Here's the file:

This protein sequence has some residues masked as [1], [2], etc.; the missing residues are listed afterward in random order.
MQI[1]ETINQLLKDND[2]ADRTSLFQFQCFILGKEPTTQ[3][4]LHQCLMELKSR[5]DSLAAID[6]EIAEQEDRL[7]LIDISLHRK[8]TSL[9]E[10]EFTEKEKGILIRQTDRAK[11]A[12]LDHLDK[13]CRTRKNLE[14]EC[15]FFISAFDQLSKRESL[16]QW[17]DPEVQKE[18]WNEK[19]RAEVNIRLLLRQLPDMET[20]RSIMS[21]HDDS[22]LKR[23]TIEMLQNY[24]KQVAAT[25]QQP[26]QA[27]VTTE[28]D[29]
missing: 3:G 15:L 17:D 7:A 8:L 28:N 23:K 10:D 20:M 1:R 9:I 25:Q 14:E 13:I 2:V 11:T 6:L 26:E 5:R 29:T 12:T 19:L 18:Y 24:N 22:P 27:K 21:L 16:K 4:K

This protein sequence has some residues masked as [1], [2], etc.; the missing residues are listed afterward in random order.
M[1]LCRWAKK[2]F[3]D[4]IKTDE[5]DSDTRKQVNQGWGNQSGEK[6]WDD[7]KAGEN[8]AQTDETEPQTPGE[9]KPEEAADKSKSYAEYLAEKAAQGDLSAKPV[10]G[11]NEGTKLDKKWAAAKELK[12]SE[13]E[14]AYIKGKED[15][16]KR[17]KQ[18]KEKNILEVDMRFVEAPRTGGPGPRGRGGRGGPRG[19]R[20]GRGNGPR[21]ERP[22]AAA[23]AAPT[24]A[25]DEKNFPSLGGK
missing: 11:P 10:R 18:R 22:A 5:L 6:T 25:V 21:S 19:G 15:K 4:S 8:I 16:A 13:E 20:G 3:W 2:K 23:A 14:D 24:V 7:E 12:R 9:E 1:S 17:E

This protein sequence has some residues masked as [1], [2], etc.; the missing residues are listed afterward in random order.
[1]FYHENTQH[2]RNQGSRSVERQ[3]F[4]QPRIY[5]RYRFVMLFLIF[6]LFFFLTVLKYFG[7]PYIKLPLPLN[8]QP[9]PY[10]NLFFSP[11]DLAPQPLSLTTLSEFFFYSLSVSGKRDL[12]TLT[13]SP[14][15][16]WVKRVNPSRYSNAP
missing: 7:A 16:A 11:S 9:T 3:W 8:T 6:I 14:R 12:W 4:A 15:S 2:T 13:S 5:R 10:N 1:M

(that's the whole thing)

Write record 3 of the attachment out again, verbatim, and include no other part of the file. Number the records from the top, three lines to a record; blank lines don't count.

This protein sequence has some residues masked as [1], [2], etc.; the missing residues are listed afterward in random order.
[1]FYHENTQH[2]RNQGSRSVERQ[3]F[4]QPRIY[5]RYRFVMLFLIF[6]LFFFLTVLKYFG[7]PYIKLPLPLN[8]QP[9]PY[10]NLFFSP[11]DLAPQPLSLTTLSEFFFYSLSVSGKRDL[12]TLT[13]SP[14][15][16]WVKRVNPSRYSNAP
missing: 7:A 16:A 11:S 9:T 3:W 8:T 6:I 14:R 12:W 4:A 15:S 2:T 13:S 5:R 10:N 1:M